Five ETFs to Watch in Obama’s Second 100 Days

by on May 12, 2009 | Updated May 14, 2009 | ETFs Mentioned:

For those of you who haven’t heard (and you must’ve been on the moon if you haven’t), President Obama recently marked the end of his first 100 days in office. Ever since FDR pushed through 15 major bills in his first 3+ months on the job, pundits have sold the idea of this period as a meaningful indicator of ability and future success (it often isn’t). After a frantic first 100 days that involved bankruptcies, bailouts, pirates, and pandemics, here’s a look at five ETFs to keep your eye on over the next 100 days of Obama’s presidency.

  1. Dow Jones U.S. Pharmaceuticals Index Fund (IHE): Although we seem to have dodged the swine flu bullet for now, many health experts are warning that we are not out of the woods yet. Some are predicting that the virus has faded for the moment, but could return with a vengeance once flu season begins. Regardless of whether these fears turn out to be founded, it is possible that drug manufacturers will be ordered to begin testing and mass production of vaccines over the next three months. If so, IHE, which has interests of 5% or more in each of Pfizer (PFE), Abbott (ABT), Wyeth (WYE), Merck (MRK), and Eli Lilly (LLY), could be poised for a big gain.
  2. Financial Select Sector SPDR (XLF): The financial sector has been in the headlines for more than a year now, mostly as it relates to greed, corruption, scandals, and the general collapse of the banking system as we know it. But we’re finally starting to see some good news, with stress test results beating expectations and spurring a mini-rally in financials. Now focus shifts to whether the banks that “failed” the stress tests (many of which are owned by XLF) will be able to quickly and efficiently raise the required capital. If they are, financials could extend their rally over the summer months.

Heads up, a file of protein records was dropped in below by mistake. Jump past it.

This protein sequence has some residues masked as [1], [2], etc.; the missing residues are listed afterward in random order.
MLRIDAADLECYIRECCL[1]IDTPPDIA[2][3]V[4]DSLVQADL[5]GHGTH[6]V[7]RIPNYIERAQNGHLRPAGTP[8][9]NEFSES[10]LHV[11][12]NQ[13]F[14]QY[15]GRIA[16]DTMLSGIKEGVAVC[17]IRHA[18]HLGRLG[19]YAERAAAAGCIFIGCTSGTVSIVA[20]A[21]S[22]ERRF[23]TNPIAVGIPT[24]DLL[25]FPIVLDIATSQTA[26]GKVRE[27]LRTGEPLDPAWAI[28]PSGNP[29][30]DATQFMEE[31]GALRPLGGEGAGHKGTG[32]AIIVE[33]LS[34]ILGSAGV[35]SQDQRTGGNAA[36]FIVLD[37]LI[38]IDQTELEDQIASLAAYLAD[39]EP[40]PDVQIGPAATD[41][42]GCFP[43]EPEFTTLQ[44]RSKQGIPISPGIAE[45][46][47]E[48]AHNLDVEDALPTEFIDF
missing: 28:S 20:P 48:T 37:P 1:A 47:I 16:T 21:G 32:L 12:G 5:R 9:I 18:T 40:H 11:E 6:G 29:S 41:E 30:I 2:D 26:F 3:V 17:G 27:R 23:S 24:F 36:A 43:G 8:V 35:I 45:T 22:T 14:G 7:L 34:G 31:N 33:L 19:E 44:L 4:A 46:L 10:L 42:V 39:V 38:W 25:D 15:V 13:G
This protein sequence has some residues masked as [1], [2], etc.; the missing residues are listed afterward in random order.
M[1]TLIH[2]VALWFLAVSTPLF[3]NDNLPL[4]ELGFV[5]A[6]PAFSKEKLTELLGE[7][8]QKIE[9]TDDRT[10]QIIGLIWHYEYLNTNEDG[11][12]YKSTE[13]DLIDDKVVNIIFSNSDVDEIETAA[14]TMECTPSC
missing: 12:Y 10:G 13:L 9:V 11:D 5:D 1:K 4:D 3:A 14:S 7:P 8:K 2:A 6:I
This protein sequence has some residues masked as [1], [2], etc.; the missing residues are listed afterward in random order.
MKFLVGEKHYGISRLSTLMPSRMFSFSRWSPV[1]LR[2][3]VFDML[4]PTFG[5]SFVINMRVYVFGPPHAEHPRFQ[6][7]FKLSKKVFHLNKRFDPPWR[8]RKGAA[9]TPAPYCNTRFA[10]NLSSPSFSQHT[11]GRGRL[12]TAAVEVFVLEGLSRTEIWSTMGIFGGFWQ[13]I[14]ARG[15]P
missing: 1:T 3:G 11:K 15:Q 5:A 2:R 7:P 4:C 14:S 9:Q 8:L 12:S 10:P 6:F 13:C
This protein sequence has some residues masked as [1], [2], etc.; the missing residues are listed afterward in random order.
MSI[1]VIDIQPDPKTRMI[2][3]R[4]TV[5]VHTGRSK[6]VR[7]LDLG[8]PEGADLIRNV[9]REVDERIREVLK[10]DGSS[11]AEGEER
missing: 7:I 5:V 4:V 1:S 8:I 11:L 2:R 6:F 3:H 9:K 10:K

3. Wisdom Tree Dreyfus Emerging Currency Fund (CEW): In times of financial uncertainty, investors tend to flock towards reserve currencies, the largest of which have historically been the U.S. dollar and the Japanese yen. If we have truly begun to emerge from this recession, investors may become gradually more comfortable moving assets into more risky currencies. But if we’ve simply passed through the eye of the storm, we may see another rush into safety currencies.
  4. iShares Barclays TIPS Bond (TIP): Unlike European economies, which have raised taxes and slashed budgets in the face of the financial crisis, the U.S. has tried to spend its way out of a recession. Massive stimulus plans have necessitated massive borrowings, and the U.S. government has been printing money “like a drunken sailor” (to borrow a phrase from fellow analyst Andy H). TIP provides peace of mind that if inflation hits double digits (it’s happened more recently than you might think), you will still earn a positive real return. Although inflation rates are near historical lows now (with deflation even a possibility), the time will eventually come to pay the piper, and inflation will eat into real returns. When it does, investors in TIP won’t be losing any sleep.
  5. PowerShares Dynamic Leisure & Entertainment Portfolio (PEJ): During economic downturns, luxury items are often the first to go, and this recession has been no different. People around the world have been aggressively trimming the fat from their personal budgets, and leisure activities have been on a rapid decline (in December, PEJ was down nearly 60% from its 52-week high). If the worst is infact behind us, expect increases in consumer confidence to spur leisure and entertainment spending. With major holdings in Disney, various restaurants, and cruise lines, PEJ could see an accelerated recovery if the market turns. But if not, it could be more gray skies ahead.